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THE Blues / New Orleans Style


Jazz Archives #100(12”) 

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The Blues (Vol.3)

  1. MA RAINEY : Titanic Man Blues (2:43)

  2. BESSIE SMITH : St. Louis Blues (3:38)

  3. IDA COX : I’ve Got the Blues for Rampart Street (2:46)

  4. CHIPPIE HILL : Around the Clock Blues (3:06)

  5. BLIND LEMON JEFFERSON : Risin’ High Water (2:27)

  6. BIG BILL BROONZY : Big Bill Blues (2:59)

New Orleans Style (Vol.4)

  1. KING OLIVER ‘S Creole Jazz Band : Froggie Moore (3:04)

  2. JELLY ROLL MORTON : The Pearls (3:12)

  3. JELLY ROLL MORTON : Big Foot Ham (2:49)

  4. NEW ORLEANS RHYTHM KINGS : Livery Stable Blues (2:34)

  5. ORIGINAL MEMPHIS MELODY BOYS : Blue Grass Blues (2:52)

  6. RED ONION JAZZ BABIES : Cake Walking Babies from Home (3:23)

   That portion of the vast body of jazz that can properly be designated as “classic” makes up a rich and glorious musical heritage. It stretches over many years and much geography: from the work songs and Negro church music that preceded jazz; through ragtime and the early blues; through the great formative years of New Orleans jazz and the “Golden Age” of jazz in Chicago; embracing elements as diverse as barrelhouse “boogie woogie” piano and the music of the white Chicagoans; on through the romping rent-party piano men of Harlem; the birth of big-band jazz; up to present-day Dixieland and the “revivalists” who re-create and adapt the earlier styles.

   All of this is copiously represented on records – but in many cases on records that have long been obscure, virtually unobtainalbe rareties. Riverside has, through its: Jazz Archives” series of reissues, made available much of this great traditional jazz. The History of Classic Jazz is in a sense the culmination of this unparalleled reissue program, using outstanding examples of the work of the greats (Louis, Basie, Bix, Fats, Jelly Roll and many others) and of numerous less famous but highly significant figures to build a vital panorama that reaches from pre-jazz to the present.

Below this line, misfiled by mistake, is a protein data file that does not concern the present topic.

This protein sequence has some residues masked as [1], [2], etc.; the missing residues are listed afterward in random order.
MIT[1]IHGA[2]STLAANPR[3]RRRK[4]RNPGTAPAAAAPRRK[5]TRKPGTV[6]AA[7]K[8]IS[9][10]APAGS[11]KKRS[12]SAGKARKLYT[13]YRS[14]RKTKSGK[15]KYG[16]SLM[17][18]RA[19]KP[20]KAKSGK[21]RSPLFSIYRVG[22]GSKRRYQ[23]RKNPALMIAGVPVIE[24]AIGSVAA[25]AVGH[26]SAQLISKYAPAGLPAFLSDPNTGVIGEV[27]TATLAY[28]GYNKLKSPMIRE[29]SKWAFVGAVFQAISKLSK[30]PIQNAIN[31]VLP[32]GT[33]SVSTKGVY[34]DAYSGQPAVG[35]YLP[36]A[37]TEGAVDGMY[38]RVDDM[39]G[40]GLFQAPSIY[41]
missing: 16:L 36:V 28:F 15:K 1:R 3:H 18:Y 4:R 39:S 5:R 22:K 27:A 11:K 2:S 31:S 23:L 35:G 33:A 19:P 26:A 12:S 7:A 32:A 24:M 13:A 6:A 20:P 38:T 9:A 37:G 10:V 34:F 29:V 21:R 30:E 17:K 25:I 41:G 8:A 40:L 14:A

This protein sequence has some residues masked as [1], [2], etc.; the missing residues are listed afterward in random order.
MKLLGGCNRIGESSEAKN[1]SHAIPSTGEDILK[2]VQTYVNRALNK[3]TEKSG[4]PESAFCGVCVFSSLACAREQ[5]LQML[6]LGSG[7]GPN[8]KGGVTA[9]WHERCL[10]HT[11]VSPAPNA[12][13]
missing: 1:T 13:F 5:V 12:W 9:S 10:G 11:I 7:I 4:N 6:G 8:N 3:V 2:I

Each of the five LPs that make up the History is complete in itself, containing two unified “volumes.” But those who find this album a valuable and enjoyable listening experience will surely want to include in their jazz libraries its four companion LPs –

Backgrounds / Ragtime (Vols, 1 & 2): Blind Lemon Jefferson, Jelly Roll Morton, Scott Joplin, etc. (RLP 12-112)

Boogie Woogie / south Side Chicago (vols. 5 & 6): Jimmy Yancey, Meade Lux Lewis, Johnny Dodds, Freddie Keppard, etc. (RLP 12-114)

Chicago Style / Harlem (vols. 7 & 8): Bix Beiderbecke, Muggsy Spanier, James P. Johnson, Fats Waller, duke Ellington etc. (RLP 12-115)

New York Style / New Orleans Revival (vols. 9 & 10): Red Nichols, Bunk Johnson, Kid Ory, George Lewis, Lu Watters, ets. (RLP 12-116)

*The original edition of the History of Classic Jazz is still available as a single complete five-LP unit, in a seled, deluxe album package – Riverside SPD-11 – which also contains jazz histoiran Charles Edward Smith’s 20,000-word essay; “An Introduction to Classic Jazz.”)

The Blues:

   MA RAINEY: Titanic Man Blues. Vocal accompanied by “The Georgia Jazz Band”: Joe Smith (tp) Charlie Green (tb) Buster Bailey (cl) Fletcher Henderson (p) Charlie Dixon (bj) Chicago; August, 1926 (Paramount 12374; master number 2371).

The unsurpassed, deeply emotional voice of a comparatively neglected jazz immortal, the first of the great classic blues singers. Ma is backed by a Fletcher Henderson unit that features the rich, firm horn of Joe Smith.

   BESSIE SMITH: St. Louis Blues. Vocal, accompanied by James P. Johnson (p) the Hall Johnson Choir; and members of the Fletcher Henderson Orch. Probably New York; 1929. “Empress of the Blues” was no more than a fair description of Ma Rainey’s celebrated protégé, heard here in a version of the most famous of blues songs, specially edited from the sound track of a movie short.

   IDA COX: I’ve Got the Blues for Rampart Street. Vocal accompanied by Tommy Ladnier (cnt) Jimmy O’Bryant (cl) Lovie Austin (p) Chicago; Summer 1923 (Paramount 12063; master number 1509) Not as powerful as Ma or Bessie, but their equal in emotional impact and ability to convey the folk-poetry of the blues, Ida was particularly effective when backed by the warmly lyric tones of New Orleans-born Tommy Ladnier.